Trump's suburban outreach follows the Nixon and Wallace racist playbook

Trump is stepping up his suburban outreach — and he is doing it in an overtly racist, fear-mongering way

Published July 19, 2020 3:00AM (EDT)

Donald Trump; Richard Nixon (AP/Getty/Photo Montage by Salon)
Donald Trump; Richard Nixon (AP/Getty/Photo Montage by Salon)

This article originally appeared on AlterNet.

With so many pundits arguing that President Donald Trump is alienating suburban voters, the president is stepping up his suburban outreach — and he is doing it in an overtly racist, fear-mongering way that recalls President Richard Nixon and segregationist George Wallace in the 1960s and 1970s.

During a speech on the White House's South Lawn on Thursday, July 16, Trump slammed former Vice President Joe Biden on housing policies and attacked a rule designed to combat segregation. Biden, Trump claimed, would "obliterate" the suburbs if elected president in November by causing property values to plummet and crime to skyrocket.

"Your home will go down in value and crime rates will rapidly rise," Trump claimed. "Joe Biden and his bosses from the radical left want to significantly multiply what they're doing now, and what will be the end result is you will totally destroy the beautiful suburbs. Suburbia will be no longer as we know it."

If that type of rhetoric sounds familiar, it's because Nixon and Wallace used similar arguments during the 1968 presidential election. Both of them ran on law-and-order platforms, going out of their way to convince white suburbanites that integration would destroy their communities. And when Trump vows to "protect the suburbs from being obliterated by Washington Democrats, by people on the far left that want to see the suburbs destroyed," it is right out of the racist Nixon/Wallace playbook.

"The suburban destruction will end with us," Trump declared during his July 16 speech.

Biden's campaign website calls for fair housing policies, noting, "Racial disparities in home ownership contribute to the racial wealth gap. It is far past time to put an end to systemic housing discrimination and other contributors to this disparity." To Trump, that is an attack on white suburbanites.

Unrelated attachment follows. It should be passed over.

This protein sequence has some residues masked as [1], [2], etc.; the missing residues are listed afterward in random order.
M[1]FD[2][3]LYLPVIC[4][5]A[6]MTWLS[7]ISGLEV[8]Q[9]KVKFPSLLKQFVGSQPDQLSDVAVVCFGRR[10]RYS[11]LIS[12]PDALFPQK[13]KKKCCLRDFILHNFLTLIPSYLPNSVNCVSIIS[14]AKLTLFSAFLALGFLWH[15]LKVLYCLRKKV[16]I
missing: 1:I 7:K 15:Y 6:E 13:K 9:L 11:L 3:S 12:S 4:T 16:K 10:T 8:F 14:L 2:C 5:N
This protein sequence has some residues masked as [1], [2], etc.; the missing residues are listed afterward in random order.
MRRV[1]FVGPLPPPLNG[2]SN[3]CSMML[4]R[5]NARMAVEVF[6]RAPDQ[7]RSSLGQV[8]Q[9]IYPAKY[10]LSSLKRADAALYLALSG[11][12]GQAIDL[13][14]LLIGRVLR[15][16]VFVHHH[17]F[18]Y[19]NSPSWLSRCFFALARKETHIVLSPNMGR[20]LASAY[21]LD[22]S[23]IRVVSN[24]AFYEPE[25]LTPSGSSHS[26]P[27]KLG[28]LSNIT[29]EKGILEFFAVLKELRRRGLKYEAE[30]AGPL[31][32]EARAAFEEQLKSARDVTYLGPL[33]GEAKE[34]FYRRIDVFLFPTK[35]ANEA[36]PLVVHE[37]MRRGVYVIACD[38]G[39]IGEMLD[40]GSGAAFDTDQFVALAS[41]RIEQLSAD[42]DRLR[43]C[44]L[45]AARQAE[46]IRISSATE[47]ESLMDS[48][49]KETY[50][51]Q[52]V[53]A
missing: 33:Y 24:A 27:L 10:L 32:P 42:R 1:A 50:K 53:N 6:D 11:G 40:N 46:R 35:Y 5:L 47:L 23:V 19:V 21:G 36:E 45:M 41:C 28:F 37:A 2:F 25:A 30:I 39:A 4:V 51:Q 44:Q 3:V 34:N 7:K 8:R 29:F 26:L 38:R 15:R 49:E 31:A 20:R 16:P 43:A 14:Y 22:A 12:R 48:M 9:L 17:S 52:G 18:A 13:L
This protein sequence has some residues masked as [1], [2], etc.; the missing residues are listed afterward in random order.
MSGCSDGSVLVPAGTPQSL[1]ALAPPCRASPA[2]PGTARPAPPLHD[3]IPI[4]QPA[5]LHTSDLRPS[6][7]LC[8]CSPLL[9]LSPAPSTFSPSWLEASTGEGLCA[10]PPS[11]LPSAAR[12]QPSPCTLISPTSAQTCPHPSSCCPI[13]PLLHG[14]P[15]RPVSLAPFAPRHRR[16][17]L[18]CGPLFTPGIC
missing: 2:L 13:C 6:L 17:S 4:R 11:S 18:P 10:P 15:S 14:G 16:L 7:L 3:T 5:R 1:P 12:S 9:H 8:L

In terms of where Americans live, political strategists tend to divide voters into three main groups: (1) urbanites, (2) residents of rural areas and small towns, and (3) suburbanites. Trump has enjoyed his greatest success in rural areas and small towns — especially in red states, which are the heart of his white MAGA base. Urbanites, meanwhile, lean heavily Democratic: from Seattle to Los Angeles to New York City, Philadelphia, Boston and Washington, D.C., the United States' large urban centers are overwhelmingly Democratic. And Trump is wildly unpopular in those cities.

The suburbs are more complex. In the past, the suburbs of Los Angeles, NYC and Philadelphia were more GOP-friendly than the cities they were attached to. For example, Philly Proper has long been dominated by Democrats; Philly hasn't had a Republican mayor since the early 1950s, and Republicans are a minority on the Philadelphia City Council. But during the 1980s and 1990s, the Philly suburbs of Montgomery County, Bucks County and Delaware County elected a lot of Republicans — although they tended to be sane conservatives, not raving lunatics or far-right evangelical culture warriors. Republican Tom Ridge, now a Never Trumper, was popular in the Philly suburbs when he served as Pennsylvania governor during the 1990s. But when the far-right Pennsylvania Sen. Rick Santorum was voted out of office in 2006, he was rejected in Suburban Philly — which went overwhelmingly for centrist Democratic Sen. Bob Casey, Jr., now serving his third term.

The Greater Philadelphia Area is hardly unique in that regard. From Southern California to the Houston suburbs, the 2018 midterms found suburbanites voting heavily Democratic and rejecting Trumpism. And if suburbanites join urbanites in voting for Biden in November, it will be disastrous for Trump.

One thing that is making suburbia more racially integrated, ironically, is gentrification, which has been rightly condemned as a form of ethnic cleansing and social cleansing that forces African-Americans and other people of color (as well as working class whites) out of communities they have been a part of for generations. And many working class people of color, forced out of urban areas, have become neo-suburbanites. Trump, in essence, is trying to terrify white suburbanites by telling them they will have black neighbors. But many suburbanites already have black neighbors who found inner-city areas to be increasingly unaffordable thanks to gentrification.

Trump is obviously hoping to terrify suburbanites into voting for him. But if 2018 is any indication, doubling down on racism will not win over suburbanites — and it could alienate them instead.

By Alex Henderson

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Alternet Donald Trump George Wallace Housing Racism Richard Nixon Segregation